What is an Actuary?
Actuaries are experts in managing and quantifying risk. Insurance companies hire actuaries to evaluate the likelihood of future events in order to price policies and manage claims. Large corporations hire actuaries to manage risk in areas such as pensions, health care, and retirement plans. Other employers of actuaries include health care providers and the government.
To learn more about careers as an actuary, visit "Be An Actuary," brought to you by the Society of Actuaries and the Casualty Actuarial Society.
Why Become an Actuary?
Since 2009, CareerCast.com has been ranking jobs for overall desirability due to work environment, job outlook, pay, and other factors. In ten of the eleven annual rankings, actuary has been in the top 10 jobs (of 200 jobs rated). It was in the top 5 seven times, and it was the highest rated job in 2010, 2013, and 2015. A US News & World Report ranking shows it as #23 on the highest paying jobs in America list, with a median base salary above six figures.
How to Become an Actuary
Becoming an actuary is different than getting a job in other professions. The vast majority of the actuaries in the U.S. are members of the Society of Actuaries (SOA) or the Casualty Actuarial Society (CAS). These professional organizations administer a series of exams and other validations which lead to professional certifications known as Associateship and Fellowship in the respective societies. The path to Associateship (and eventually Fellowship) is complicated and continually changing but begins by taking a few exams while in college. At Fisher, we have faculty members who are in touch with the current process and a curriculum that is designed to help you prepare for the first few exams on your path toward Associateship in either society.
Why Choose Fisher to Prepare for a Career as an Actuary?
Solid content preparation: Students in the actuarial program at Fisher pursue a Bachelor of Science degree with a major in mathematics. As part of this major, students will be engaged in facets of statistics, computer programming, and economics as they prepare to begin the exam process and their careers. Many students also choose to pursue majors or minors in our School of Business particularly in finance, which gives them an extra edge in the world of insurance.
Liberal arts core: Being an actuary is more than just crunching numbers. As with any job, the ability to communicate effectively, write well, work in teams, and having a broad knowledge base about the applications of the products of one’s company (in insurance and other fields) can turn an academically qualified individual into a leader in the workforce. Fisher's Core Curriculum is the educational experience common to all of our undergraduates. It is the manifestation of the College's rich liberal arts tradition, and it was intentionally designed to provide you with the broad knowledge and diverse skills that employers require of today's job applicants.
Preparation for actuarial credentials: At Fisher, we offer courses designed to help students prepare for two exams to pursue certification through the Society of Actuaries or the Casualty Actuary Society (see details below). We also offer all of the courses necessary to gain Validation by Educational Experience (VEE) credit by both SOA and CAS (again, see details below). These will help when students are looking for jobs.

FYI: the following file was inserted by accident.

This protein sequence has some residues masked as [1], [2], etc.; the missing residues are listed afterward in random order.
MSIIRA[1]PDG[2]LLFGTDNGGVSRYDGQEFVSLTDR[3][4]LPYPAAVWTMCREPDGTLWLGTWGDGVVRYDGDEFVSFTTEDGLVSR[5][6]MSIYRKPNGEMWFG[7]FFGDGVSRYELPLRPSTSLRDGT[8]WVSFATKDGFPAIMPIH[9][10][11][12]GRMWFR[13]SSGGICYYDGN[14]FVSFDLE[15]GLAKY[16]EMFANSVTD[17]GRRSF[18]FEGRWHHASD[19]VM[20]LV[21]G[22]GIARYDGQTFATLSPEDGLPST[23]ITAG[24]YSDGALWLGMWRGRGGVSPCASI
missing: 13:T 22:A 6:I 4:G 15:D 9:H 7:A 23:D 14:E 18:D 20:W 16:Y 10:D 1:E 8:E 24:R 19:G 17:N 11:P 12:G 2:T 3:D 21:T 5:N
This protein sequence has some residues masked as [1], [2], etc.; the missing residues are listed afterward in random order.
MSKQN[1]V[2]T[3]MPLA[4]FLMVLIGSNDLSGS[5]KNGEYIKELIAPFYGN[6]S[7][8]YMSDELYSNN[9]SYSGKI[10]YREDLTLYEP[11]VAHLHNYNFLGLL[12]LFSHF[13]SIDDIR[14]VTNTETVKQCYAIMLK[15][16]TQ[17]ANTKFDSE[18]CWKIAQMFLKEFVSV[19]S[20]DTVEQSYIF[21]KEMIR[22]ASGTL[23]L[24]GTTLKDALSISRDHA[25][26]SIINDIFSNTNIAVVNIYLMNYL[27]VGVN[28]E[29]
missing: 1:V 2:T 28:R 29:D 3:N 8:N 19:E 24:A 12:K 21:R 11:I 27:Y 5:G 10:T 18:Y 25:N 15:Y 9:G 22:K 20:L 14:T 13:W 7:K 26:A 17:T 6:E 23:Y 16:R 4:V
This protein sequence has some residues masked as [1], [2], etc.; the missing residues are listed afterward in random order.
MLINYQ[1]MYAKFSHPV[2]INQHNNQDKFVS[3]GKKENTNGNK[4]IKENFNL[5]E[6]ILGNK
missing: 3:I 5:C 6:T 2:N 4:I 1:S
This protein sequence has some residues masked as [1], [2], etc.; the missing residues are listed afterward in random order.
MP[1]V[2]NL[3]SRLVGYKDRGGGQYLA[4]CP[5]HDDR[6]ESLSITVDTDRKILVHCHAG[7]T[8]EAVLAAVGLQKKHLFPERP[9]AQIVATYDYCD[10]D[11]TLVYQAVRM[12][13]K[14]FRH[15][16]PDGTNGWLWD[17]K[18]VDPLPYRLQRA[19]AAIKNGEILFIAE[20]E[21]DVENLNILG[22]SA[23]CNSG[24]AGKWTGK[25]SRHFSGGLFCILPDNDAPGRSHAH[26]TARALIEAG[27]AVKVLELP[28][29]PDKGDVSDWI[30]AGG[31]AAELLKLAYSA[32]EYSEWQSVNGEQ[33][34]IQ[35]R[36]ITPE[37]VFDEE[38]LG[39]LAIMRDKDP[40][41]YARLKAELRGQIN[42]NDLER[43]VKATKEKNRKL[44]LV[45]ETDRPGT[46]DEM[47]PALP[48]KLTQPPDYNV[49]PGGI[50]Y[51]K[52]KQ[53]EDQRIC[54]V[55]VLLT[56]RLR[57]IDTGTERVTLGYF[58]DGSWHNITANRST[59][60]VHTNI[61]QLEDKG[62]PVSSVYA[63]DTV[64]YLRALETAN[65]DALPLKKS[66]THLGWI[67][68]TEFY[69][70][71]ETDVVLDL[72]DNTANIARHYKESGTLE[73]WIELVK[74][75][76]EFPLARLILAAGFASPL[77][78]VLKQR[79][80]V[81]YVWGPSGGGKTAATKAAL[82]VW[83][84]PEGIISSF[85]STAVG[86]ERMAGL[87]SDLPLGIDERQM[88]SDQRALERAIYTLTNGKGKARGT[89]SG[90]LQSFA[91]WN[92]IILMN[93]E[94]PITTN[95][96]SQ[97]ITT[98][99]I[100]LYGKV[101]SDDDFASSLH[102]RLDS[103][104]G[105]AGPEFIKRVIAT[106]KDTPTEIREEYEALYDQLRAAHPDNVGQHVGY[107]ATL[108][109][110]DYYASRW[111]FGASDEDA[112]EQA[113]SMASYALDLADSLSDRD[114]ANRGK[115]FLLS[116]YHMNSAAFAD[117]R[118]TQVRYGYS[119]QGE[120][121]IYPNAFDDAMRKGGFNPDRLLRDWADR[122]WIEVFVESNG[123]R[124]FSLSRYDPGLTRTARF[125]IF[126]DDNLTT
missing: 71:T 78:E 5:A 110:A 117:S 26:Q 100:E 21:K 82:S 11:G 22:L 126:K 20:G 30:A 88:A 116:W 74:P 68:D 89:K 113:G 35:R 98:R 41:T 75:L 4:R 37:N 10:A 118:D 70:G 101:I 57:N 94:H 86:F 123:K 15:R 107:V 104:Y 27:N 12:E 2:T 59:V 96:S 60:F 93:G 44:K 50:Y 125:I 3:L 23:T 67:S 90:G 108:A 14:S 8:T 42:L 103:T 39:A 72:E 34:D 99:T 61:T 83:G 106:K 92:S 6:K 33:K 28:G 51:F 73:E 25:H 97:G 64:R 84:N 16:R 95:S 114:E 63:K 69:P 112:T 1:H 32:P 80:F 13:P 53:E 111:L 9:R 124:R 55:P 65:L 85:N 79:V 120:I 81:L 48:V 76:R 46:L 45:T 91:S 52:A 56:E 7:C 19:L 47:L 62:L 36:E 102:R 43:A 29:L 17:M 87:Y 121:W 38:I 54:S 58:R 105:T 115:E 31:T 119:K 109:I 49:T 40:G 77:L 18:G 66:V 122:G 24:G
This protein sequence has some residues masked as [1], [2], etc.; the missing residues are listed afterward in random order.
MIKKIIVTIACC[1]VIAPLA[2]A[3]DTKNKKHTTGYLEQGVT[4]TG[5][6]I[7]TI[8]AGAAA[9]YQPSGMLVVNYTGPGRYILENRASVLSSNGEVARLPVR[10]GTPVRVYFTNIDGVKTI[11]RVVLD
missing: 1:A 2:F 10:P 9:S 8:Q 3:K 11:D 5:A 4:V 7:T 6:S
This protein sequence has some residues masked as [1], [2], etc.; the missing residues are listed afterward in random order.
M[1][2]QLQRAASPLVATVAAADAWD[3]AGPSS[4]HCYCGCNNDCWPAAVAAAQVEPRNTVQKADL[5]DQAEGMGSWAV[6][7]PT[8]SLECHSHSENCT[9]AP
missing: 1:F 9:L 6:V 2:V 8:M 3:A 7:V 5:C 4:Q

Small class sizes: With a student to faculty ration of 12:1, students will have personal interactions with their professors from day one on campus. In other words, you will not be a number in a large class here, and your professors work to see that you will succeed.
Local opportunities: There is a moderate-sized network of actuaries in the Rochester area, especially in the health care industry. The faculty at Fisher are in constant contact with this network to keep our program relevant and current. There are also opportunities for internships and job shadowing.
Actuary Program Details
For full details, see the Undergraduate Catalog.
|Course(s) in Program||Direct Outcome in Actuarial Societies|
|Mathematical Statistics I (MATH 301)* and
Actuarial Math (MATH 460)*
|Background and targeted preparation for Exam P by the SOA, which is also used by CAS|
|Macroeconomics (ECON 106)*||Half of the Economics Validation by Educational Experience (VEE) for the SOA and CAS|
|Financial Mathematics (MATH 461)*||Background for the Financial Math (FM) exam by the SOA, which is also used by CAS|
|Mathematical Statistics II (MATH 302)*||Approved for the Mathematical Statistics Validation by Educational Experience (VEE) for the SOA. Also will allow for progress toward CAS exam MAS-I|
|Regression Techniques (STAT 210)* and Probability Models (MATH 410)*||Further study toward the societies' new emphasis on predictive analytics as well as progress toward CAS exam MAS-I|
|Introduction to Corporate Finance (FINA 315)||Currently approved for Accounting and Finance Validation by Educational Experience (VEE) for the SOA and CAS|
|Microeconomics (ECON 105)||Half of the Economics Validation by Educational Experience (VEE) for the SOA and CAS. Students must pass both ECON 105 and ECON 106 with grades of B- or better to gain credit for the VEE.|
*Required for the actuarial option in the B.S. in mathematics